After months of campaigning for this, we believe this is an important step in the right direction to protect staff. However, with the pandemic currently worse than ever and hospitals on the brink of being overwhelmed, this period should be extended to cover the remainder of the academic year, and we will continue to lobby and campaign as hard for this as we have since we first called for the move online in August. I have continued to meet with education ministers over the Christmas and New Year period and make the case for taking these precautions to prioritise education and wellbeing – particularly while the vaccine is being rolled out.

Despite the UK government’s announcements, there have been a few disturbing reports from UCU branches that some employers are continuing to require staff to do work on-site that we believe could be done remotely. We expect all employers to review risk assessments in place as a result of recent developments, including the emergence of the new variant of the virus. If you are worried this has not happened for your workplace, please contact your local branch ASAP.

We have also updated our existing guidance regarding your individual rights to health and safety at work, and in particular your right not to receive any detriment if you refuse to attend your workplace under Sections 44 and 100 of the Employment Rights Act 1996.

You can find the updated guidance here.

In normal times the most effective way to protect the rights of individual union members to work in a healthy and safe environment is through the collective strength of union representation and through direct engagement with employers and the government. That is how UCU has already won significant concessions since the pandemic started in all our sectors and nations – not least of all in higher education, where we have conducted successful ballots for industrial action on Covid-19 health and safety, and will keep doing this for as long as the pandemic lasts.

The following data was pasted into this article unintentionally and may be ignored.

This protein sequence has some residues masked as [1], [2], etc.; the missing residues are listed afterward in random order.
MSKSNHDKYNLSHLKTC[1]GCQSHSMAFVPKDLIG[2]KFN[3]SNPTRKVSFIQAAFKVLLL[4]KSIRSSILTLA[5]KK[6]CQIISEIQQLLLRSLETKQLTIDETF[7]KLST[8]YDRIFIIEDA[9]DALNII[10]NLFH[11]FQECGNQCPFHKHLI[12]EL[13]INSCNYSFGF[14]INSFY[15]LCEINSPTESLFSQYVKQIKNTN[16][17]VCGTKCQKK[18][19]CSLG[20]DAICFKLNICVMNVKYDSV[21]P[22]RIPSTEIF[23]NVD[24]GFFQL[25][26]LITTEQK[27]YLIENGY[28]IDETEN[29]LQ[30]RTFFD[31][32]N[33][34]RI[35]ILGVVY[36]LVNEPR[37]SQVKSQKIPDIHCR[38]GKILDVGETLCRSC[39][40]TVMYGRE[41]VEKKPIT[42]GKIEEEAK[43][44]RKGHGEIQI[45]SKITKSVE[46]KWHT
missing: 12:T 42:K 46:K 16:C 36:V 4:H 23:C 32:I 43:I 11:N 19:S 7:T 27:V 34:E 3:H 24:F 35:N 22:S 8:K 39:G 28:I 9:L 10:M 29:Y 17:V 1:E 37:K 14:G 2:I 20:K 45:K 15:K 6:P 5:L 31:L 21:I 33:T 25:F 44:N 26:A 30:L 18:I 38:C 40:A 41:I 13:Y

However, we are not living through normal times. Members do have individual rights in law as well as collective ones, and trade unions can lawfully give their members information about these. Please read this guidance for assistance in doing this.  
Jo Grady
UCU general secretary


Dear colleagues 

Thank you all again for your continued work and support for members and each other in this difficult year.  

There has been promising news of vaccines to support a return to normal in the future. However, there is still no confirmed timetable for a vaccine roll out and I do not have confidence that the UK Government’s current advice prioritises safety, so in the meantime we need to air on the side of caution when it comes to UCU working arrangements.

In light of the ongoing rates of infection and the experience of the last “re-opening”, We are therefore now planning on the basis that our general return to UCU offices will not commence until early April. While we will continue to open Carlow Street on a limited basis for safe access and critical functions, we cannot ensure safe travel to our offices that rely heavily on public transport so want to continue to minimise this risk where possible. 

General return will only be on a safe and incremental basis agreed with staff collectively through Unite and individually according to personal circumstances.   

I know that for many of you, this continues to be a very stressful and challenging period. If you are feeling the strain, help and support is available – you can find a range of support services for staff which you can access via the intranet. I would also reinforce what I have said throughout this year about workload and lockdown. That we as a union do not expect everyone to be working as normal. This has not been a remotely normal year and we are not asking any of you to operate in a way that some of the worst employers in further and higher education behave like.

I hope that this gives you some reassurances over the potential timetable for return, but please do keep in touch with your line manager or myself if there are further questions.

Best wishes



Comments are closed.